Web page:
“It’s the fashion statement of 2020,” says Alana MacPhee, describing the non-medical masks she sells weekly at St. Albert Farmers’ Market.
She is a one-woman sewing army, filling bins with masks fashioned from about 100 or more different patterned fabrics. And it’s becoming hard to keep up with demand.
MacPhee sold global influenced jewelry at the city market for close to 18 years under the moniker Poppy Jewelry/Handmade on Venus.
“When COVID hit in March, all my spring shows were cancelled – five of them,” said MacPhee. Within a few weeks, her entire seasonal income evaporated.
Although a creative artisan, MacPhee never had the desire to sew masks.
“My mum is a sewing celebrity and she taught me to sew. I’ve been creative my whole life, but sewing was her thing,” said MacPhee.
Her mother, Linda MacPhee, founded MacPhee Workshop, the largest pattern-making company in Canada. The Sturgeon Country resident designed more than 300 patterns, taught sewing classes, hosted television programs and appeared as a special guest on numerous shows.
Once the pandemic hit, MacPhee Workshop was flooded with requests for masks largely from the United States.
“Orders started coming in for kits. We kept getting more and more requests. Mum started sewing masks and I pitched in to help.”
On opening day of St. Albert Farmers’ Market in June, MacPhee filled her booth with half jewelry, half masks.
“I sold zero jewelry and 100 masks. We didn’t think we’d sell any. That was my confirmation the mask thing was real.”
At the July 25 market, her credit card processor stated she’d sold 300 masks. This figure did not account for cash transactions.
Shopper Catherine Wojcichowski dropped by the booth to buy a mask for her elementary school son after purchasing one last week for her two-year-old daughter Rebecca.
“I don’t want to get the kids in a position where I can’t go in a store,” said Wojcichowski, adding that the mask’s easy pull-on, pull-off feature was a strong selling point.
Lindsay Archibald has just started emerging in public with her children after a long lockdown.
“I want to protect them and everyone else. And I like the style for kids. It comes up on the nose and the straps go around the head instead of looping around the ears.”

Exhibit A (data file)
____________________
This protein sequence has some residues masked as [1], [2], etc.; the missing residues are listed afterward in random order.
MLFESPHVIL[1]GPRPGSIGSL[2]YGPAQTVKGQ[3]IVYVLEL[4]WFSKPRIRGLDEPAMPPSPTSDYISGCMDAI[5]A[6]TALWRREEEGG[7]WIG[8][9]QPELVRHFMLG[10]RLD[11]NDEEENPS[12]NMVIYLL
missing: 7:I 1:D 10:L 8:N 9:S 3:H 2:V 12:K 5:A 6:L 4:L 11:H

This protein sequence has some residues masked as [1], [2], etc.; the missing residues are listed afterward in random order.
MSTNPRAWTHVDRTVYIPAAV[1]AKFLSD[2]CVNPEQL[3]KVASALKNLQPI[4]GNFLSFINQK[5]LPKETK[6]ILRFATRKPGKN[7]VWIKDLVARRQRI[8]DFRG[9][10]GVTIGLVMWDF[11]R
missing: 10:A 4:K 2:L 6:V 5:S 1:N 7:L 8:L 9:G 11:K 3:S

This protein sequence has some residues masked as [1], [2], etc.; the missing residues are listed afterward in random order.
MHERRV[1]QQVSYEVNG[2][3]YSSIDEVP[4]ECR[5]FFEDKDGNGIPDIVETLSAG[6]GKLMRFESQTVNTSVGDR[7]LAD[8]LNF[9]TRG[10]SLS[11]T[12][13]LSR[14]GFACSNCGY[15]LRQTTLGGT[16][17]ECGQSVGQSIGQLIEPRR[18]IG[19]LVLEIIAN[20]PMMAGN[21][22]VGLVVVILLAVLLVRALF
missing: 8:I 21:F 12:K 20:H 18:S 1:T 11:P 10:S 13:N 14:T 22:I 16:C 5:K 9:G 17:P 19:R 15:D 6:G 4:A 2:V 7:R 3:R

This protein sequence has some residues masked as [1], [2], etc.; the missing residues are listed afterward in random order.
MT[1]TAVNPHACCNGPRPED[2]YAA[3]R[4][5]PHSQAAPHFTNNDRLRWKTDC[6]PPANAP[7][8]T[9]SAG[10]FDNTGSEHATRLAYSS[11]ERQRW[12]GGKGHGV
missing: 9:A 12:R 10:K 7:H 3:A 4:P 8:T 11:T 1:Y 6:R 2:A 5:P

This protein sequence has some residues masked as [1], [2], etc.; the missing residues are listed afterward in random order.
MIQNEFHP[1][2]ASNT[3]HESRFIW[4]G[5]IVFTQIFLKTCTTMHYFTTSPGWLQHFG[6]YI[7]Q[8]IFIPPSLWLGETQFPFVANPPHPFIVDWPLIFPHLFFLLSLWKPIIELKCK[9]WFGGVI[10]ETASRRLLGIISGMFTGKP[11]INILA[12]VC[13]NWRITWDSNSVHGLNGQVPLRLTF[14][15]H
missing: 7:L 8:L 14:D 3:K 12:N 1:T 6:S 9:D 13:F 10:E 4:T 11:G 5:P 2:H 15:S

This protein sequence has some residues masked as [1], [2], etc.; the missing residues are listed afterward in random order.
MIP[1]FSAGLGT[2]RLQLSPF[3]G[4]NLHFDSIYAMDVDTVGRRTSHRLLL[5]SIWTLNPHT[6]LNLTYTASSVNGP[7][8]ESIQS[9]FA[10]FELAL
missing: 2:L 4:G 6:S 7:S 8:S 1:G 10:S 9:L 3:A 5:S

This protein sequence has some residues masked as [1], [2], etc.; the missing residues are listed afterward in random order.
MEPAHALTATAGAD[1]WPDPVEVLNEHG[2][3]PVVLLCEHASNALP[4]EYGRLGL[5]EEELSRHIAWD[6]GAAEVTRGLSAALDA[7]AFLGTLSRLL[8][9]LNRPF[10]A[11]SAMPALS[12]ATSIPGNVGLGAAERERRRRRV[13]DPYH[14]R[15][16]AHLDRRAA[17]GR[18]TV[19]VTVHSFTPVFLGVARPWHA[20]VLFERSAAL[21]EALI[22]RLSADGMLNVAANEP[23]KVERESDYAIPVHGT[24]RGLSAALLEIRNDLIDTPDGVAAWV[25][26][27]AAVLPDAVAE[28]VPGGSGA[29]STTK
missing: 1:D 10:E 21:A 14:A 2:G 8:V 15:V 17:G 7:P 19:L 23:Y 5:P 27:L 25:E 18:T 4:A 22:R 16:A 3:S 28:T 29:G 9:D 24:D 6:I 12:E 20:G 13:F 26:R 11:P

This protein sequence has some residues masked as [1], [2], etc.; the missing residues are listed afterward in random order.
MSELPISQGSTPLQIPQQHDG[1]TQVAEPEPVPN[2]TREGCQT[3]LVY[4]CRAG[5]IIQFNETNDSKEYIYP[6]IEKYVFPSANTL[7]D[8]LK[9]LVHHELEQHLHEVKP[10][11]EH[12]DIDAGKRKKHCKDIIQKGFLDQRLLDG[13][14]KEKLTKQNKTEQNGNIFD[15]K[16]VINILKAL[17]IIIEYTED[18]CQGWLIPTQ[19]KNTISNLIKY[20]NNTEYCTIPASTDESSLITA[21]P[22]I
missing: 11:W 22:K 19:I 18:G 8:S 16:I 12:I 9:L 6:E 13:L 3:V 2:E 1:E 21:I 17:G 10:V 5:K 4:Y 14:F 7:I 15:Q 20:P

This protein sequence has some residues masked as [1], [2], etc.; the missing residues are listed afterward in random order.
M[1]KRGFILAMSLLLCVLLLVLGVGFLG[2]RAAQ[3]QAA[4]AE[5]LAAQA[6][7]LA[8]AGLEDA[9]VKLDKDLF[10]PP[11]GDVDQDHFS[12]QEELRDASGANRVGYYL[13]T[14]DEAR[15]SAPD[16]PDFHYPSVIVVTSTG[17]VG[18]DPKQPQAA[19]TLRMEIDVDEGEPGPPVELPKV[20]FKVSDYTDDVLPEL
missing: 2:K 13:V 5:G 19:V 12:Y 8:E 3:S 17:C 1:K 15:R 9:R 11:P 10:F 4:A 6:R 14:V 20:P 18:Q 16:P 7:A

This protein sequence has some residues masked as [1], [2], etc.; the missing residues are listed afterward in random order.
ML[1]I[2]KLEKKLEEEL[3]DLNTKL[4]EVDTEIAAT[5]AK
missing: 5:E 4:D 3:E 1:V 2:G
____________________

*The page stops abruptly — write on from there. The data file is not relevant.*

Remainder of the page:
The 100 per cent cotton masks for both children and adults are double-layered. It is constructed with only one seam making the mask fit comfortably on the bridge of the nose.
The prints are as widely diverse as the imagination. Any visitor that flips through the bins will discover a profusion of prints: florals, animals, tropicals, geometric, dance, sports, recreation, cartoon and special occasion. There’s even a cannabis print.
One of the most popular requests is for Oiler print masks.
“Oiler fabric is impossible to get. Everything that is not essential wouldn’t be coming across the border and it’s all NHL branded.”
John Walsh, MacPhee’s life partner, is also a sales assistant at the market. He explained that MacPhee Workshop had a stockpile of fabric, elastic and thread.
“If we didn’t have these items, we wouldn’t have been able to start,” said Walsh. “We were in the right place at the right time with the right materials.”
MacPhee works long hours and acknowledges earning good money. However, health rather than profit is her biggest motivator.
“I like to think I’m helping. We’re trying to keep it reasonably priced. I think it’s important we wear masks so we can move on and live our lives.”
To those who complain about wearing a face covering MacPhee says, “Wear a mask. I don’t care where you get it. Just wear a mask. COVID is not going away. The sooner we do our part, the sooner it will go away.”